Passion & profession

Written by Joe Stumpe | Photography by David Don Wallace Jr.

Dr. Theo Mellion is a man of exacting standards, whether in the surgical suite or the vineyards of France. He practices in the state's largest and best-equipped facility of its kind, the Kansas Spine and Specialty Hospital on north Webb Road.

"My ultimate goal is to help patients achieve the best possible quality of life," said Mellion, a neurosurgeon. His three-year-old wine import business, Roche- Mere Wine Selections, is built entirely around wines he's fallen in love with during trips to France with his wife, Kelli.

"My thing is looking for wines that are driven by the place they come from and the people that make them," he said.

Born and raised on the East Coast, Mellion trained at the University of Connecticut School of Medicine and Baylor College of Medicine. He practiced in Baltimore and southern Illinois before coming here with his wife and daughter, Melissa, now 12.

"Turns out to be the best move we ever made," Mellion said. "We love it here."

Most of his surgical work is geared toward relieving patients' back and neck pain, whether it's been brought on by injury on a degenerative disease such as arthritis, stenosis or disc problems. Although surgery is Mellion's specialty, he recommends it only when all conservative approaches have failed.

That's exactly what happened with Pratt County farmer and rancher Greg Meireis, who injured his back while delivering a calf one cold night last winter. By the time his local doctor referred him to the spine hospital, Meireis had been to a chiropractor and tried pain medicine without any improvement.

"I was walking like a 90-year-old man, and I'm 50 and very active," Meireis said.

A month after seeing Mellion for the first time, Meireis underwent surgery in Wichita. He was up walking a few hours later, home by noon the next day and completely healed up weeks later.

"By five weeks, I was a farmer again – I'll just put it that way," he said. "As far as Dr. Mellion and his staff, just top notch, A-plus. I'd recommend him to anybody."

Mellion is proud of the Kansas Spine & Specialty Hospital, which added the latter part of its name last year name to reflect the addition of specialists in orthopedics and urology.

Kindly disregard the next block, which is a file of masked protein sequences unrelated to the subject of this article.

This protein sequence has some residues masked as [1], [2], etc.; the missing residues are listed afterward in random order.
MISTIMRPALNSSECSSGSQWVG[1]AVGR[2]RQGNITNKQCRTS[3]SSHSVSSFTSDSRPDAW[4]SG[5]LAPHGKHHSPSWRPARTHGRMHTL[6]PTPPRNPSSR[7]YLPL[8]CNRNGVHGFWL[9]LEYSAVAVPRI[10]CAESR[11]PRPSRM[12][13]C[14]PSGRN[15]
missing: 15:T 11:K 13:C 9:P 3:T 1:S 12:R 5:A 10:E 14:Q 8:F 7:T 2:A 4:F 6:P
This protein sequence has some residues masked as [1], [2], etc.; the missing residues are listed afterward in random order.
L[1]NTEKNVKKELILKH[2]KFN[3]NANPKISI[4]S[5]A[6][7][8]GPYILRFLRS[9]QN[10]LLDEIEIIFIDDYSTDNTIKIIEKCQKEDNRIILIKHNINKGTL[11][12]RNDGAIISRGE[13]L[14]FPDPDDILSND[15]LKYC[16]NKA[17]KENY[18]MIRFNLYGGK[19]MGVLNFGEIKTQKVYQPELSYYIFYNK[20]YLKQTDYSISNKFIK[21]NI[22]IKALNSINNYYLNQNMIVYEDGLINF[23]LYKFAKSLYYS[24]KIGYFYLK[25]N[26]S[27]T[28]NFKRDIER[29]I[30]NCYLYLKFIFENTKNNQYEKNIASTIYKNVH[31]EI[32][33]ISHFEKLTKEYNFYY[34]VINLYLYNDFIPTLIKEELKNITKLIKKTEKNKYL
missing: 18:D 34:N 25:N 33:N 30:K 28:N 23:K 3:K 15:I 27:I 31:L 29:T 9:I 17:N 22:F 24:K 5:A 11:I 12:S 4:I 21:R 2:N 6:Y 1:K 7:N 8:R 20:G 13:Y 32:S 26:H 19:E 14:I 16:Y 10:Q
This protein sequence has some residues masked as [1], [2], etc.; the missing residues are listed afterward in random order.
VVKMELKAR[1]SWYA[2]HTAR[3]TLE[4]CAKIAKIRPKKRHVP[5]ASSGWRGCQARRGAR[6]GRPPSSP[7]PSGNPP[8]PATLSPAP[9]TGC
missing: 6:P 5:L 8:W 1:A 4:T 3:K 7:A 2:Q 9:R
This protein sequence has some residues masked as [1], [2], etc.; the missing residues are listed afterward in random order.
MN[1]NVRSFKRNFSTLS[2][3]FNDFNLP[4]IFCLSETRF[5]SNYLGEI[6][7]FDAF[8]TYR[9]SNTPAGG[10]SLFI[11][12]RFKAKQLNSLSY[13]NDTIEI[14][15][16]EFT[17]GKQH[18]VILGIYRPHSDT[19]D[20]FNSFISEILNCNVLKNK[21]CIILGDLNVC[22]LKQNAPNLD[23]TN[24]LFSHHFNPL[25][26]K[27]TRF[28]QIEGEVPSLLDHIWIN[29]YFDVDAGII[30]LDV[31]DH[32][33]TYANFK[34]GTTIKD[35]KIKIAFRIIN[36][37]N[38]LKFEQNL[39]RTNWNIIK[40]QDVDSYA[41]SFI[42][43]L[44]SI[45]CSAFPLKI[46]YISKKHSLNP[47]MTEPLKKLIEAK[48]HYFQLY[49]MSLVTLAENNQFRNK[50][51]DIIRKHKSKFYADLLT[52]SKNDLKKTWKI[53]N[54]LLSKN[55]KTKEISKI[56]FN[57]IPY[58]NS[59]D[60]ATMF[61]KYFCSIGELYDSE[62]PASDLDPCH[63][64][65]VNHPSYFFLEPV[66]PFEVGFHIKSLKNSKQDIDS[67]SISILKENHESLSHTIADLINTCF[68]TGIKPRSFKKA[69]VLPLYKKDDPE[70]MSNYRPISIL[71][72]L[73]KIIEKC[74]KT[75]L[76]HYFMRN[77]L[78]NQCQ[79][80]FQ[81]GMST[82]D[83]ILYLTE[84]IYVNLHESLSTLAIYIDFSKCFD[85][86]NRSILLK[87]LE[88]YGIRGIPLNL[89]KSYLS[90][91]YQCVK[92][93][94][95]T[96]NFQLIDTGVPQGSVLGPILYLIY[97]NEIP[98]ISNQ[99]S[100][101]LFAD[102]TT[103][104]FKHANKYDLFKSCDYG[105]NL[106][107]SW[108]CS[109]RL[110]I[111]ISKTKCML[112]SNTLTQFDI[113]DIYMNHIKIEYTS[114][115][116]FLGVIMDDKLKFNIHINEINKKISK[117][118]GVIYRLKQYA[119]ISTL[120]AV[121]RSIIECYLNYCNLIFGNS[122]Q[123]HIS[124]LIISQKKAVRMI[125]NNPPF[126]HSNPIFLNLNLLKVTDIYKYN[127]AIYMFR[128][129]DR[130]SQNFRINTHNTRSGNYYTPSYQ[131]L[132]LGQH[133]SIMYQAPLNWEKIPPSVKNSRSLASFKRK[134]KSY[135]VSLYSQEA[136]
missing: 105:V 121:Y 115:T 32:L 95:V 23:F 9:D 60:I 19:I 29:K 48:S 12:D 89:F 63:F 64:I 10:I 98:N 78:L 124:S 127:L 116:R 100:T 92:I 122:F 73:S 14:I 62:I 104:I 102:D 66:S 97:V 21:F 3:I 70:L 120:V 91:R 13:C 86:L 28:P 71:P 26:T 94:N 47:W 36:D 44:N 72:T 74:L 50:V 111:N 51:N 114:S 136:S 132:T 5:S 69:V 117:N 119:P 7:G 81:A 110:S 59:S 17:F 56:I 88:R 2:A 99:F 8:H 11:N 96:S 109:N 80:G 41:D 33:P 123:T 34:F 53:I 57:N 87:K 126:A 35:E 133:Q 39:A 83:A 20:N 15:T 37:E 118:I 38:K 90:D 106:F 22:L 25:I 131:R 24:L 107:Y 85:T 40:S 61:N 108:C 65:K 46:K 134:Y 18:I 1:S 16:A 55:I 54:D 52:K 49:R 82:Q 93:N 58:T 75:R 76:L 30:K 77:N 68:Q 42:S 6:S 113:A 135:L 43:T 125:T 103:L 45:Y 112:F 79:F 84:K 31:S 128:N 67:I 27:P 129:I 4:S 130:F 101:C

"We've been able to dedicate the hospital to taking care of patients with very specific problems efficiently, effectively and very safely," he said. Indeed, the hospital was recognized by Consumer Reports last year as one of the top five hospitals in the country for back surgery.

Mellion's interest in good food and wine began in the mid 1980s and really blossomed after he and his wife started visiting France on a regular basis. They maintain an apartment there as a base for their gastronomical and oenological wanderings.

Mellion and a friend who lives in France started Roche-Mere in 2011. The name means "mother rock" or "bedrock." Roche-Mere imports wine from small, independent operations of 10 to 50 acres. The company is currently importing about 100 wines – reds, whites and sparkling wines – from a total of about 40 producers located across France.

In Kansas, his wines are distributed by LDF and are available at Chester's Chophouse, Mike's Wine Dive, Scotch & Sirloin, Hereford House, Jacob Liquor and Auburn Wine & Spirits. They're also sold in 10 other states.

Whitney Post, senior wine buyer at Jacob, said Mellion is the only Wichita-based importer of wine that she knows.

"They're fantastic, and he probably has one of the most expansive and discriminating palates in the area," Post said. "He concentrates on Old World wines, and there's just a specialness to them. He's great at seeking those out."

They're within most wine drinkers’ budgets, too. The Roche-Mere wines range in price from $12 to over $100, with the majority costing $15 to $30.

"My mantra has always been you should be able to drink high quality wine at a reasonable price," Mellion said.

Chicken with Garlic and Shallots

Dr. Theo Mellion says cooks shouldn't fear the quantity in this dish, a classic French bistro recipe. "It becomes somewhat sweet and deliciously aromatic when cooked." It goes well with both red and white wine. He recommends Closerie des Alisiers Bourgogne Blanc, which he describes as a delicious white Burgundy, or Domaine Gaget Beaujolais Les Galets, a "mouth-watering, fruit-forward red."


• 2 tablespoons extra virgin olive oil
• 1 tablespoon butter
• 1 chicken, cut up, or 6 leg quarters
• 40 cloves garlic
• 3-4 shallots, sliced thin
• 1/2 cup dry white wine
• 1/2 to 3/4 cup good quality chicken stock


Pat chicken dry and season with salt and pepper. Heat the oil and butter and brown chicken pieces well in a large frying pan (about 5-6 min per side). Reduce heat and bury garlic and shallots under chicken pieces. Continue cooking about 10 minutes, shaking pan occasionally. Do not let garlic burn. Add wine and chicken stock, scraping up any solids from pan. Cover and cook over medium low heat 10-12 minutes or until chicken is done. Season to taste. Serve with rice or couscous, spoon sauce and garlic cloves over chicken pieces.

live  |  shop  |  dine  |  play  |  home  |  magazine  |  calendar  |  about  |  your turn